Kale, also known as borecole, is a dark green (or purple) leafy vegetable, closely related to the wild cabbage. The vegetable was one of the most common in Europe until the end of the Middle Ages. Russian kale was introduced into Canada (and then into the U.S.) by Russian traders in the 19th century.
Kale belongs to the Brassica oleracea family, along with brussel sprouts, broccoli and cauliflower. It is a vegetable which grows well in most climates and so it appears in many cuisines throughout the world. It produces particularly sweet and soft leaves if exposed to frost. There are several types of kale, ranging from the common curly kale which has a distinctive earthy flavour and coarse texture, to decorative plants which have white, pink, violet or blue interiors.
The high vitamin and mineral content of kale causes it to be considered as a superfood. More recently, it has been seen as more than just a substitute for cabbage, but as a nutritious vegetable in its own right.
As with virtually all vegetables, there are many types of kale, though certain varieties are more popular and readily available than others, often coming about as a result of both great taste and ease of production.
Curly kale is perhaps the most popular type of kale, recognised by its big fanning leaves that ruffle at the edges, and are usually dark green or purple in colour. The leaves can be quite coarse and difficult to chop but are popular because of the distinctive, earthy and slightly peppery flavour. Younger or smaller leaves tend to be slightly softer and sweeter.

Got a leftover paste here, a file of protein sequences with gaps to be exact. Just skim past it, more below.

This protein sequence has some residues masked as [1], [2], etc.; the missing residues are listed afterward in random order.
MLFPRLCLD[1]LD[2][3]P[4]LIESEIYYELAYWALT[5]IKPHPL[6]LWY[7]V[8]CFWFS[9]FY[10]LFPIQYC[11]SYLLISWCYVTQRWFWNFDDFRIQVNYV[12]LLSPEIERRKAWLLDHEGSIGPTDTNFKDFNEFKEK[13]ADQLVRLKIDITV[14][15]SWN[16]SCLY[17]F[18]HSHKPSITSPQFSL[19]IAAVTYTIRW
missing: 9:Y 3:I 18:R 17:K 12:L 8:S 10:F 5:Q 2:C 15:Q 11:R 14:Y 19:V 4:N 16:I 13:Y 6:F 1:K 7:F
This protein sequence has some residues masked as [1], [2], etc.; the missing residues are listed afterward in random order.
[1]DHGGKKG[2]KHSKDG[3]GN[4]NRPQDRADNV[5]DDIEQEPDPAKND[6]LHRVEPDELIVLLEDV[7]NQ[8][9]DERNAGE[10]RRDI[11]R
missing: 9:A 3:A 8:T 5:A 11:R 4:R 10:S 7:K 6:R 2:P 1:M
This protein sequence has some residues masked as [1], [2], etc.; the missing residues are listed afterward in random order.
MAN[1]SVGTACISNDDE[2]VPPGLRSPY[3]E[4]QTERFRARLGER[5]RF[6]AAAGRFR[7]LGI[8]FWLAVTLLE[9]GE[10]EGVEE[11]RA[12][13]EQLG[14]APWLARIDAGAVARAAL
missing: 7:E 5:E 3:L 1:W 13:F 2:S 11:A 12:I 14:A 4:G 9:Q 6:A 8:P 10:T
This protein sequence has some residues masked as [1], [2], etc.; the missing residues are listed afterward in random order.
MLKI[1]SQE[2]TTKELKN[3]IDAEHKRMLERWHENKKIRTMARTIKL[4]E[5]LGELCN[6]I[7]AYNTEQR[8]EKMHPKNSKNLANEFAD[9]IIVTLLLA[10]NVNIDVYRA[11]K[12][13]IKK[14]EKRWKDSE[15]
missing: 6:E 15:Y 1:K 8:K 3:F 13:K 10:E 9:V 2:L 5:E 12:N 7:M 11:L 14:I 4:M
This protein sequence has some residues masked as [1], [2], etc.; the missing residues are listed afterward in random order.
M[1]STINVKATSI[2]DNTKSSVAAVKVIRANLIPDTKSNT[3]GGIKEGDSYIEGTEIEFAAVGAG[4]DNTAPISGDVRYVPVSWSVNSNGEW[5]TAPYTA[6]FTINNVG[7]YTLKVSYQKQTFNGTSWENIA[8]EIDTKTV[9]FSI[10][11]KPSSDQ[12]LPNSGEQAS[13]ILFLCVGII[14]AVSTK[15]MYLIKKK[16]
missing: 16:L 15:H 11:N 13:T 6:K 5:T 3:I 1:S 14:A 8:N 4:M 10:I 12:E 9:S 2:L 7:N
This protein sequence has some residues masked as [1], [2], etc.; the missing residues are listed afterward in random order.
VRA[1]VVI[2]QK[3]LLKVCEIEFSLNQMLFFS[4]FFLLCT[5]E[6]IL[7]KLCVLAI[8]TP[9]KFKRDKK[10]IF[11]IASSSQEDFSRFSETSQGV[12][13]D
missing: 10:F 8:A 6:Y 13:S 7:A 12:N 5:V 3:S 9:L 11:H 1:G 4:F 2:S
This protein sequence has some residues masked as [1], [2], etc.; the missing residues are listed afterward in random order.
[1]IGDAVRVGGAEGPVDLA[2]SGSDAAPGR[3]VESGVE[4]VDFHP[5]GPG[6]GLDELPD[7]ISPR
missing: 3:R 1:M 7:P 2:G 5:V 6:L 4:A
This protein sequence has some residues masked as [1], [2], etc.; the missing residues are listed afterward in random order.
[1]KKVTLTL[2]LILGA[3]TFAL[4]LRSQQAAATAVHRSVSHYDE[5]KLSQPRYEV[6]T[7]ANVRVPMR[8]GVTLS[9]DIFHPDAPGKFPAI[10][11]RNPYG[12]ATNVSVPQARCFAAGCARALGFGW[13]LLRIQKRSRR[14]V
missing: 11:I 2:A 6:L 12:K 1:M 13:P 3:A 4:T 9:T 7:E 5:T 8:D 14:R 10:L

Dinosaur kale has darker green leaves than curly kale, and though the surface of the leaves is slightly thicker and wrinkled, the edges of the leaves do not ruffle in the same way. The texture of the leaves is retained even after cooking and the flavour is often found to be nuttier and sweeter than that of curly kale.
Red Russian Kale is just beginning to increase in popularity. The leaves are thinner, softer and much smoother than other types of kale. It is closer to cabbage in taste. However, it has a hard and woody stalk which should be removed before eating or cooking as it is difficult to chew and swallow, and not particularly pleasant to taste.
The old refrain of ‘make sure you eat up all your greens’ really does have an important health message in it, and particularly so if kale is part of the greens on your plate. It is full of powerful vitamins, minerals and antioxidants, offering 113% of your daily intake of vitamin A and more iron than beef does. Not only this, but it is high in fibre which makes it great at improving digestion.
49 kcal, 3g protein, 0g fat, 10g carbohydrate, 1.5g fibre
Packed with so many vitamins and minerals, the health benefits of kale are extensive. It is very low-calorie, but high in nutrients, which means that every mouthful is virtually pure goodness.
Raw kale contains far more vitamin C than an orange does, making it one of the most excellent sources of vitamin C available to us. Vitamin C is vital for growth and repair, immune function and protecting cells. It is often found to help speed up recovery from colds and flu.
Red meat is often seen to be the definitive source of iron in the diet, but in fact kale contains more iron per calorie than beef does. Iron allows red blood cells to multiply, which are essential for transporting oxygen around the body.
Kale is high in fibre which is great for promoting good digestive health. Fibre cleanses the digestive tract, reducing and preventing symptoms such as constipation.
Kale is also thought to reduce levels of bad cholesterol in the blood, and increase levels of good cholesterol. This balance helps to decrease the risk of heart disease.
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